“When that happens, it’s not just sex. It’s secrecy, shame, dishonor, and in the theater of military action, honor is so important. It’s what you fight for. It’s what holds you together. When you break that code of honor, it takes away the reason you risk your life.”
Jenn Hassin is not a victim, either. She never served overseas and therefore she never had, as she puts it, “bullets flying by my head,” but she survived sexual assault by a superior and is surviving the effects of her PTSD.
Life was tough growing up in the small Texas community of Eagle Lake. Hassin was sexually assaulted as a child. Her family was poor, and she was waiting tables before she turned 12, helping pay the water bill in the two-bedroom trailer where she lived with her mom, dad and siblings. She has three elder brothers, each of whom joined the Navy, and two younger sisters.
She joined the Air Force in 2005 and was sent to train at Lackland Air Force Base in San Antonio. One of her female instructors would shout at her, but a male instructor was nice to her from the outset and initially she felt relieved. “A few days later I realized he was flirting,” she says. “I just kind of ignored him at first, then a week later he was asking what kind of music I wanted to listen to during training.”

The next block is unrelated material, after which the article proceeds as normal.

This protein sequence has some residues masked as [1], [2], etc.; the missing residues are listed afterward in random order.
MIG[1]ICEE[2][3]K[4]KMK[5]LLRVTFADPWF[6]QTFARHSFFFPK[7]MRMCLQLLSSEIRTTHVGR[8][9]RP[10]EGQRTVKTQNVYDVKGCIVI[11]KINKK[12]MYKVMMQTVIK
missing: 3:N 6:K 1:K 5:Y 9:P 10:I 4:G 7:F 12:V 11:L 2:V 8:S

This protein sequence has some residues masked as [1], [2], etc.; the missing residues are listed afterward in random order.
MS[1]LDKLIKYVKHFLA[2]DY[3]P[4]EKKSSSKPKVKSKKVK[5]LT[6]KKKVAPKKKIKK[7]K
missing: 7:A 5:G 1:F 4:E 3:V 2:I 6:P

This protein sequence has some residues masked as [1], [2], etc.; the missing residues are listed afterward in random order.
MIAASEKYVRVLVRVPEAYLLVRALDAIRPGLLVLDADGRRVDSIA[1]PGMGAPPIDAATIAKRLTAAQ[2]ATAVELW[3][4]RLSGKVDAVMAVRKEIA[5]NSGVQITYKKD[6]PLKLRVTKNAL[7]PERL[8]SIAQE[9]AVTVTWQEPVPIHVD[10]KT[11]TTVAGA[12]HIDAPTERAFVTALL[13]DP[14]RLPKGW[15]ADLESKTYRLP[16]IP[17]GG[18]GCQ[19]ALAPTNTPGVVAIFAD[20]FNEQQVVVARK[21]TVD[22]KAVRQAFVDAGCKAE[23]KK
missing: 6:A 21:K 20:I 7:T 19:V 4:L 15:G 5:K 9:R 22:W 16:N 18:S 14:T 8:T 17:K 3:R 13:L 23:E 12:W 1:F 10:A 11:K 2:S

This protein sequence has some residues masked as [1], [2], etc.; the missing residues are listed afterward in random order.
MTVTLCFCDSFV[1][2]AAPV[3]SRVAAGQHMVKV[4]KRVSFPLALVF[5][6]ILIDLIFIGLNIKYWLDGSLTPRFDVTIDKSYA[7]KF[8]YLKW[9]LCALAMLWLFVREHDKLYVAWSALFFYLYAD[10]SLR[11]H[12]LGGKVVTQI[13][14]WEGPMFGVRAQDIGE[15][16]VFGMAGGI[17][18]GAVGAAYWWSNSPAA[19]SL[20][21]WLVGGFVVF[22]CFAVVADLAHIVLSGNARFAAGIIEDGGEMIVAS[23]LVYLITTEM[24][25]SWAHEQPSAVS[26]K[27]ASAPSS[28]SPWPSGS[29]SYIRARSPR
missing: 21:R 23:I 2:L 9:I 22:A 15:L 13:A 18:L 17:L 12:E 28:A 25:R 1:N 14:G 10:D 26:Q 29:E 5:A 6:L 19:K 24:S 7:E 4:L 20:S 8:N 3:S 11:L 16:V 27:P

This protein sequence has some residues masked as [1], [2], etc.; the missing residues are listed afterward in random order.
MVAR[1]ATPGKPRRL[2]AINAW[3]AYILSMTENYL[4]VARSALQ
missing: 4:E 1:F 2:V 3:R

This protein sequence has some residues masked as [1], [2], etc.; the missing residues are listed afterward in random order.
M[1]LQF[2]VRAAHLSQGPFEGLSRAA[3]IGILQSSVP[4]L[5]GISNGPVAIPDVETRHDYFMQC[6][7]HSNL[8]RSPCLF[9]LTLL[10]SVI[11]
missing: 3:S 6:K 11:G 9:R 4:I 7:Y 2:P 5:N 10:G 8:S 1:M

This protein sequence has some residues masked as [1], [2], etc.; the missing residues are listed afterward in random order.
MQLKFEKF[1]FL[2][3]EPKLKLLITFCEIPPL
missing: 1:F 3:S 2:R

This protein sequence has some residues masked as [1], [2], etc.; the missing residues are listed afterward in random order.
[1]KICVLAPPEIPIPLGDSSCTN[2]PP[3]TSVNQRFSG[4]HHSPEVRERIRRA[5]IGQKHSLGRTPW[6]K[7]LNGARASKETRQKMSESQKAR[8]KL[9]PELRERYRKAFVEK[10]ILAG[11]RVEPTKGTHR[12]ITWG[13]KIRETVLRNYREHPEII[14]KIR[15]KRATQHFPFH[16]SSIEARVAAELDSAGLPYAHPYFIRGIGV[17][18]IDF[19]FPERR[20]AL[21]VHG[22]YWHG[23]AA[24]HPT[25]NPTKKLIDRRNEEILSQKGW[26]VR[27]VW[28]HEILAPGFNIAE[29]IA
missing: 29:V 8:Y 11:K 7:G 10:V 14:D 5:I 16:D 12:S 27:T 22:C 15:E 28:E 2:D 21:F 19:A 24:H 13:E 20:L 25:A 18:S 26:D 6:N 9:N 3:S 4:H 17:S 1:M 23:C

The instructor began asking personal questions about her home life. There was an elderly man from her hometown who had always treated Hassin like a granddaughter and sent her mail while she was going through basic training. Her instructor—who she doesn’t want to name for fear of repercussions—would tease her with the letters, pretending that he wasn’t going to give them to her. “And he was kind of flirting the way he’d do it,” she says.
Then one evening his voice came over the intercom, instructing Hassin to come to the charge of quarters office where he was stationed for the night. She reported to the office at 9:15 p.m., just 30 minutes before taps played—the tune, on a solitary bugle, that is broadcast at dusk on military bases to honor service members who have lost their lives.